Profiles

“There Is More In You”

Even lupus couldn't stop Danae Lee from pursuing a once-in-a-lifetime wilderness adventure.

Spending two and a half days alone in the wild heart of New Zealand might be a daunting prospect for most people, but for Danae Lee, who has Systemic Lupus Erythematosus, Raynaud Syndrome, and arthritis, it was the opportunity of a lifetime.

The thirty-four year old, who was diagnosed with lupus in 2009, has spent nearly her whole life wanting to participate in New Zealand’s most prestigious outdoor adventure program, Outward Bound, which tasks participants to have real, challenging adventures in the heart of the wilderness. But when she got sick, she was certain she’d never get the chance.

“I just figured that was it, I wouldn’t get to go,” she says. But then she found out about Aspire, Outward Bound’s course designed specifically for people who face limitations like Danae’s.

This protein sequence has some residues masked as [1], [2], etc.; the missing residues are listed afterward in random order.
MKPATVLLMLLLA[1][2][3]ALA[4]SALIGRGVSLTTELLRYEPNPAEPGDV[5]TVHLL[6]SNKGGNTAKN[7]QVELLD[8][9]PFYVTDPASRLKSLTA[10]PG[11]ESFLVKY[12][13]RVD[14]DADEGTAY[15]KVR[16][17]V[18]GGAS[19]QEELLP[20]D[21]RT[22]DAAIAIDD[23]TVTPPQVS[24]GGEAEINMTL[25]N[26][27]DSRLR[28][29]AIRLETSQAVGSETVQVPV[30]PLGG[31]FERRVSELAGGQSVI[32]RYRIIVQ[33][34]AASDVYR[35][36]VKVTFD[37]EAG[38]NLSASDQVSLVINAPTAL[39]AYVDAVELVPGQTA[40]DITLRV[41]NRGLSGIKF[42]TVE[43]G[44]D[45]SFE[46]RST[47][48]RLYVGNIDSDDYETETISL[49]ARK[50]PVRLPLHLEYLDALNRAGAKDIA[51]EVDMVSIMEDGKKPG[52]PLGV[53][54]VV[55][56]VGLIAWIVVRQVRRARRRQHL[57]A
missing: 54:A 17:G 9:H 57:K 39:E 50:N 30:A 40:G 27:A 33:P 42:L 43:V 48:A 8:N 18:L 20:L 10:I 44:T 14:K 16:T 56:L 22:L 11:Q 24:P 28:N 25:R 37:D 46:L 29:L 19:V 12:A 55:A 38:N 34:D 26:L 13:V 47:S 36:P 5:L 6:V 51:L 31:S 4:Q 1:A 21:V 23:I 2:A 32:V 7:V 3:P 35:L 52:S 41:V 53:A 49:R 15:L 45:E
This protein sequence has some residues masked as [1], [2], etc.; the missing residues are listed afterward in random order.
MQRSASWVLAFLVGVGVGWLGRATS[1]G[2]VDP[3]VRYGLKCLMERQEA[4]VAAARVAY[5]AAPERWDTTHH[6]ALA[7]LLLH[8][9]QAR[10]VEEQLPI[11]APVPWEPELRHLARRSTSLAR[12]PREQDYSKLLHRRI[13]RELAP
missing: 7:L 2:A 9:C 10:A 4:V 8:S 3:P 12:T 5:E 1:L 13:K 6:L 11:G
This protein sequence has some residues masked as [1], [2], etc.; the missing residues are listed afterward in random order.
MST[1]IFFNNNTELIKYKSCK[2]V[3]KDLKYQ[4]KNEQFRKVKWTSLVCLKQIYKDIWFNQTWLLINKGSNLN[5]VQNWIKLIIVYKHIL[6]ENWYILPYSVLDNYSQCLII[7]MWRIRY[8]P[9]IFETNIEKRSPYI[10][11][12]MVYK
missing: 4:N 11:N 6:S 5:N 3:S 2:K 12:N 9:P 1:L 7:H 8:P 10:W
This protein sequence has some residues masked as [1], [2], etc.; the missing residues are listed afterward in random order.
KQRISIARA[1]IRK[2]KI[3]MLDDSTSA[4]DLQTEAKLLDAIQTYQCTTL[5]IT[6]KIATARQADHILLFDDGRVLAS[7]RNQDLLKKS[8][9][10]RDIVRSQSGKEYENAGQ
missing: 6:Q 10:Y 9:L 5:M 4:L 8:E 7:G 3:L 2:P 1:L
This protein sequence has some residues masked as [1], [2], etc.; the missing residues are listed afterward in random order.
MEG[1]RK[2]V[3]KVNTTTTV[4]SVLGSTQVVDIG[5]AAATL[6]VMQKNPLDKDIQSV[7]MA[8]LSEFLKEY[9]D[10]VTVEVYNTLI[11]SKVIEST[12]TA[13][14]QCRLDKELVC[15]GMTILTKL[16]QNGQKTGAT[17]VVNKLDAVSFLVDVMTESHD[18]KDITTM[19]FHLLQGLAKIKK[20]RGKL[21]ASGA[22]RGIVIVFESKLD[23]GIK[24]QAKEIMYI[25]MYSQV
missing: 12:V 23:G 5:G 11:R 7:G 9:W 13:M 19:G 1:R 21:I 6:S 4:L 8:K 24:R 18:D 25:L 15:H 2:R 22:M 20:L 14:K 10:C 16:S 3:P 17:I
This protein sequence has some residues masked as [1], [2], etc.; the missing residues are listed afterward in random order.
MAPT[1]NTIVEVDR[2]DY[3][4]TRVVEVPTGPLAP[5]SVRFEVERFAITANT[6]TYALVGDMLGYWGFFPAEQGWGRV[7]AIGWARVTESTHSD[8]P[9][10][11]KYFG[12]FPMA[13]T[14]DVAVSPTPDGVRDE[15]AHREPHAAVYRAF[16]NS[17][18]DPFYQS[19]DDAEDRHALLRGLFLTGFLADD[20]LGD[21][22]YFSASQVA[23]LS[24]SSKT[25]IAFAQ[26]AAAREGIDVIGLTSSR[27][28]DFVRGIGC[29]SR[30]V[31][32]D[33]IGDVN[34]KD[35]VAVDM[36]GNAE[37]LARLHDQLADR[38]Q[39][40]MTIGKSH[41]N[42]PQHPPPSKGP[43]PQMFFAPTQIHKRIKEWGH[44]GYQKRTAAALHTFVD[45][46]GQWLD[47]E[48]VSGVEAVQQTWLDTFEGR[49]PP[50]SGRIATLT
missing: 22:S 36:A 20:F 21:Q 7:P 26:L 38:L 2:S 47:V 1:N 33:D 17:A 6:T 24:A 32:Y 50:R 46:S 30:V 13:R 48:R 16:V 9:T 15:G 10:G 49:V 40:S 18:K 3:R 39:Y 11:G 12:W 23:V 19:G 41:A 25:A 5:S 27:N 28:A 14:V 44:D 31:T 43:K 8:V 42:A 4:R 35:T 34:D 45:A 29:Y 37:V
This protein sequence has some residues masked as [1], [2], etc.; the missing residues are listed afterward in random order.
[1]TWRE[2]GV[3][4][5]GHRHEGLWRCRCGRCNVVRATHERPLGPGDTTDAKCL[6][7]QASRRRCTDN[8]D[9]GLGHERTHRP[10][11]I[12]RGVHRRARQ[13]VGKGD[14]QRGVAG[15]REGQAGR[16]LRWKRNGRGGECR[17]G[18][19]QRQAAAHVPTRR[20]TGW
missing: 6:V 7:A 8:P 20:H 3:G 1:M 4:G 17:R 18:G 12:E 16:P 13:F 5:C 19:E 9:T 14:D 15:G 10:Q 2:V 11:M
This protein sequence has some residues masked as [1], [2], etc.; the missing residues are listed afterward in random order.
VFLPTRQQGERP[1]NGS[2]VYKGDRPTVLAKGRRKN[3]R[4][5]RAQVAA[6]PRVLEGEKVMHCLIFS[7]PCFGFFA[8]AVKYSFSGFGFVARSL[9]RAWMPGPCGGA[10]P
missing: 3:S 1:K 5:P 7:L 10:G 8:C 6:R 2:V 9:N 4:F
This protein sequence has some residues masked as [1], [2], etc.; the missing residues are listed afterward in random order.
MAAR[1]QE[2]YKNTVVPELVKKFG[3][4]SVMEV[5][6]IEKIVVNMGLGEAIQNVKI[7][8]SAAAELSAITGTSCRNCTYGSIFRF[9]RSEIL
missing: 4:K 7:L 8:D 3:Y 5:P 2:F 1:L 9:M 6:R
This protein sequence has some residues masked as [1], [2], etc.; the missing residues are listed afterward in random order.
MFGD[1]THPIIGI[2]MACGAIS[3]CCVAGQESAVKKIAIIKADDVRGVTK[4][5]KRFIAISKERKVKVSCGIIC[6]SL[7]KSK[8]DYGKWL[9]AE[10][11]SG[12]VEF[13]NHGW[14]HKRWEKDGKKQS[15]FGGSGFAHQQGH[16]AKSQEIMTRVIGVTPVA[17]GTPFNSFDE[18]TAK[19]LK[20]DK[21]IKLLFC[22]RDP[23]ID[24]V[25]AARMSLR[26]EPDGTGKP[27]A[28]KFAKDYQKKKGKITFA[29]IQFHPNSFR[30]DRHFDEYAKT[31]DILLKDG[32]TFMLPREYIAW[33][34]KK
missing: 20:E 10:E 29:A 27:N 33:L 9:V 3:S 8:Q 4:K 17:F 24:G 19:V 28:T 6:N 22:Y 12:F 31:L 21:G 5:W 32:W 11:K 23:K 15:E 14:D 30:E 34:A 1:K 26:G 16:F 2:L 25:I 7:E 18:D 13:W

Danae Lee and her dog, Scrappy.

Danae Lee and her dog, Novak.

The Lupus Foundation of America estimates around 1.5 million Americans have a form of the disease, and at least five million people worldwide. In New Zealand, it affects 1 in 900 people, with the major symptoms being swollen and achy joints, extreme fatigue, rashes, fever and chest pain.

Danae’s Twitter name is Fuck Lupus, a handle which aptly describes her own attitude to the disease. Despite suffering a massive cardiac arrest and slipping into a week-long coma in 2011, she has now almost completed a bachelor’s degree in environmental studies, surfs, teaches, speaks fluent Te Reo (the language of the indigenous Māori people of New Zealand). Throwing herself into Outward Bound in September this year was just icing on the cake.